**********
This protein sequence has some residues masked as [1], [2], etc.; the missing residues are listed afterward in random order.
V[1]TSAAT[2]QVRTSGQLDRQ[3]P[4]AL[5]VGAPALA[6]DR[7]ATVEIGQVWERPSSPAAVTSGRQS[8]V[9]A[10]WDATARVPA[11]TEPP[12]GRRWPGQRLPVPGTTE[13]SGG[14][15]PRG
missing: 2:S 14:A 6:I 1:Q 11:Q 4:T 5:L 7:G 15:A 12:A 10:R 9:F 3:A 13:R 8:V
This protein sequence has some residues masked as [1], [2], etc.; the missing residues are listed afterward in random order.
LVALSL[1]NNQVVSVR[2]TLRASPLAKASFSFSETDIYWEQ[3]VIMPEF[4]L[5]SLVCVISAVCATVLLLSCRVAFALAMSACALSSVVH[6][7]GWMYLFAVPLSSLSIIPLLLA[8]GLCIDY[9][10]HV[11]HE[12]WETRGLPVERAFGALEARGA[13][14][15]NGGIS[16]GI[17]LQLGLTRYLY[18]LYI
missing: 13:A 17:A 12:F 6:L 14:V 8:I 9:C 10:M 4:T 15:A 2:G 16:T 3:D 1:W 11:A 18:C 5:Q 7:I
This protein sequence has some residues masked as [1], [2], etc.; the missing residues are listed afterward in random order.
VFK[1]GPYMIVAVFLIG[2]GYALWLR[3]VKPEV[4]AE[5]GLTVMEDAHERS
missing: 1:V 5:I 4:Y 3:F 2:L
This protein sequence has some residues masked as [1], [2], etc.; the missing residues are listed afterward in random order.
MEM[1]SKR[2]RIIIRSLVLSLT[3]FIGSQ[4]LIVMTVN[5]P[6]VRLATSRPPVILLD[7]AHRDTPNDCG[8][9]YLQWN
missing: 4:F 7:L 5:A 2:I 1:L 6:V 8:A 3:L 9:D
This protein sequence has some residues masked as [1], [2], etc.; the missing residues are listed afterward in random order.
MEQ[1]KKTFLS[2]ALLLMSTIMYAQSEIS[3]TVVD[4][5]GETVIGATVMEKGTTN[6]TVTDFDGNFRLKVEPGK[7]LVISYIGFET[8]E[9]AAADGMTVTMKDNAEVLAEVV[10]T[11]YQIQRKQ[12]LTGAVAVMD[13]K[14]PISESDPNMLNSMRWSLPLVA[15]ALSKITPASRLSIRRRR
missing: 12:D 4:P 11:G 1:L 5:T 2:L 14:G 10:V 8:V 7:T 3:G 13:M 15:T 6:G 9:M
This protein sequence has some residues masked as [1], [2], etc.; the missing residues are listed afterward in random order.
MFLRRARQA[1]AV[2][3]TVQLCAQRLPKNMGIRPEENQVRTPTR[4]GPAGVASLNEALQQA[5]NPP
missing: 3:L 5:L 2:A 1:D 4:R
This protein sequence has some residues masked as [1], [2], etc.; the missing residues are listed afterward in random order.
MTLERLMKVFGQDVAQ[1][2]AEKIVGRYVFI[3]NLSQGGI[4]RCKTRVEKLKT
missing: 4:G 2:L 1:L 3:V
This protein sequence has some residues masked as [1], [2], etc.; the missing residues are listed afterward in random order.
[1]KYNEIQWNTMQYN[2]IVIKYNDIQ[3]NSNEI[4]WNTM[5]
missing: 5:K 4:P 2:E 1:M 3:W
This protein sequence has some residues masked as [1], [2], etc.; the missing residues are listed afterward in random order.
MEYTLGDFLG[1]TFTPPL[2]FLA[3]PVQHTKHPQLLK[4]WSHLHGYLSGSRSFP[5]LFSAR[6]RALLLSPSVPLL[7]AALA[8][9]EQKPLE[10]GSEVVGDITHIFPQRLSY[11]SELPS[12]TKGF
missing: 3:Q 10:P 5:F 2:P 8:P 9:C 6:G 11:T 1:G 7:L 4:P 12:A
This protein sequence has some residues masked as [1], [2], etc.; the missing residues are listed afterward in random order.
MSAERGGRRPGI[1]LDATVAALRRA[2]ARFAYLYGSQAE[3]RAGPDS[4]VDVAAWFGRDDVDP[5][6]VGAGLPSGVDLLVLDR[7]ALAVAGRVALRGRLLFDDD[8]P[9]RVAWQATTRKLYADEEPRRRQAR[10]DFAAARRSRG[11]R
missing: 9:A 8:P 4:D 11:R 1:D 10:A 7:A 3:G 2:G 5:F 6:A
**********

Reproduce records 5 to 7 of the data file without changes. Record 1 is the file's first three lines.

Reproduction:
This protein sequence has some residues masked as [1], [2], etc.; the missing residues are listed afterward in random order.
MEQ[1]KKTFLS[2]ALLLMSTIMYAQSEIS[3]TVVD[4][5]GETVIGATVMEKGTTN[6]TVTDFDGNFRLKVEPGK[7]LVISYIGFET[8]E[9]AAADGMTVTMKDNAEVLAEVV[10]T[11]YQIQRKQ[12]LTGAVAVMD[13]K[14]PISESDPNMLNSMRWSLPLVA[15]ALSKITPASRLSIRRRR
missing: 12:D 4:P 11:G 1:L 5:T 2:L 14:G 10:V 8:V 7:T 3:G 13:M 15:T 6:G 9:M
This protein sequence has some residues masked as [1], [2], etc.; the missing residues are listed afterward in random order.
MFLRRARQA[1]AV[2][3]TVQLCAQRLPKNMGIRPEENQVRTPTR[4]GPAGVASLNEALQQA[5]NPP
missing: 3:L 5:L 2:A 1:D 4:R
This protein sequence has some residues masked as [1], [2], etc.; the missing residues are listed afterward in random order.
MTLERLMKVFGQDVAQ[1][2]AEKIVGRYVFI[3]NLSQGGI[4]RCKTRVEKLKT
missing: 4:G 2:L 1:L 3:V